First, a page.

natives and concluded that they are a generation that is used to multi-tasking, quick answers,
instant gratification, and work best when with other people. This begs the question, how do
today’s students learn in our current educational system? We have teachers who are digital
immigrants attempting to teach a generation of digital natives. Both speak different languages
and have drastically different methods for learning. Prensky (2001) suggested that teachers and
school districts address their methodology and content. Using the pedagogy presented in the
TPACK model, Mishra and Koehler addressed the issues of integrating content, pedagogy, and
technology. In addition to teaching reading, writing, and math, educators need to address the
technology and issues surrounding technology. Educators must teach students how to use
software, hardware, etc. However, they also must include the ethics, issues, and politics
associated with technology. In order to address the “digital divide”, school districts and teacher
preparation programs must address the social, cognitive, and communication barriers that exist as
well (Harper, 2003).
In order to begin the process of closing this gap, it is imperative that teachers look at their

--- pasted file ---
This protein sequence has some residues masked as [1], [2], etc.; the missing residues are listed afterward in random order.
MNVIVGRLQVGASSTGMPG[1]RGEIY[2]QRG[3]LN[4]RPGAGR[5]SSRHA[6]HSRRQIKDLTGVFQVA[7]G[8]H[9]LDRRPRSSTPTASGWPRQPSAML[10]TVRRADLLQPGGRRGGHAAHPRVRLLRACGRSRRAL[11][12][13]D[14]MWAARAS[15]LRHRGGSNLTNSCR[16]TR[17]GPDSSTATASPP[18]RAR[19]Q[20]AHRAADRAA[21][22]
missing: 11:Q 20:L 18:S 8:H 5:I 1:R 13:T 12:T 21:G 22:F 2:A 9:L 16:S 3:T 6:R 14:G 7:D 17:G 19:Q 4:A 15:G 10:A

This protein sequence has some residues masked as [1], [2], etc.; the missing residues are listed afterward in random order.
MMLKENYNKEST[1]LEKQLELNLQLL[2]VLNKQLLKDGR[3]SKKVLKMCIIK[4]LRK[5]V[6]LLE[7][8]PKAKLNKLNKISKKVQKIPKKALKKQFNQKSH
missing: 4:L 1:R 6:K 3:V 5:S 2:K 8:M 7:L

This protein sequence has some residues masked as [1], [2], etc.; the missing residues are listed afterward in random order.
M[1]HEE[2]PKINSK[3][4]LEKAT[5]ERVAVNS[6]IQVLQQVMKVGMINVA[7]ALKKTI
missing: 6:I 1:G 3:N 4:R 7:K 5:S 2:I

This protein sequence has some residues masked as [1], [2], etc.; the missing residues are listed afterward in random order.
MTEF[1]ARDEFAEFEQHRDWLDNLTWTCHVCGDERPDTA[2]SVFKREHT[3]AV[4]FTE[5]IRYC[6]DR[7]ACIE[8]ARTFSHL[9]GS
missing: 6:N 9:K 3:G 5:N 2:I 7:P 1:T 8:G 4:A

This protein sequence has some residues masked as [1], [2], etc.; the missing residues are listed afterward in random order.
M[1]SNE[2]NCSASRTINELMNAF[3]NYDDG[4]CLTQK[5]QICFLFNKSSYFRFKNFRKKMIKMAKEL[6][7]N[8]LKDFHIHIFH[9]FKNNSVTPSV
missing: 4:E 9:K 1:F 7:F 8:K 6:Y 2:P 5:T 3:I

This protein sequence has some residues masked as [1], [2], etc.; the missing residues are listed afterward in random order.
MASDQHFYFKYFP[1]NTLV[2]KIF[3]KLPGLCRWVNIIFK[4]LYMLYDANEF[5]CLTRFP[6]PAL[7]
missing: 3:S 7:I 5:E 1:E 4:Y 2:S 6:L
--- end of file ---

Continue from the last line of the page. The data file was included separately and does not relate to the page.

own teaching, pedagogy, and content knowledge as it relates to technology. All teachers have
experiences, positive and negative, with technology that will affect how fully they implement it
in their classroom. In addition, there are external factors that also influence how well technology
is integrated and put to use in the classroom. These factors include the availability of
technology, support from administration, and training (Baek, et al, 2006).
Using Mishra and Koehler’s (2006) studies regarding technological, pedagogical, and
content knowledge (TPACK), it is clear that proper implementation has specific characteristics.
The teacher must have content, pedagogical, and technological knowledge. In addition, teachers
must also be able to learn and implement areas of combined knowledge such as content-
technological or pedagogical-content knowledge. Using this model and Harris’ (2009) research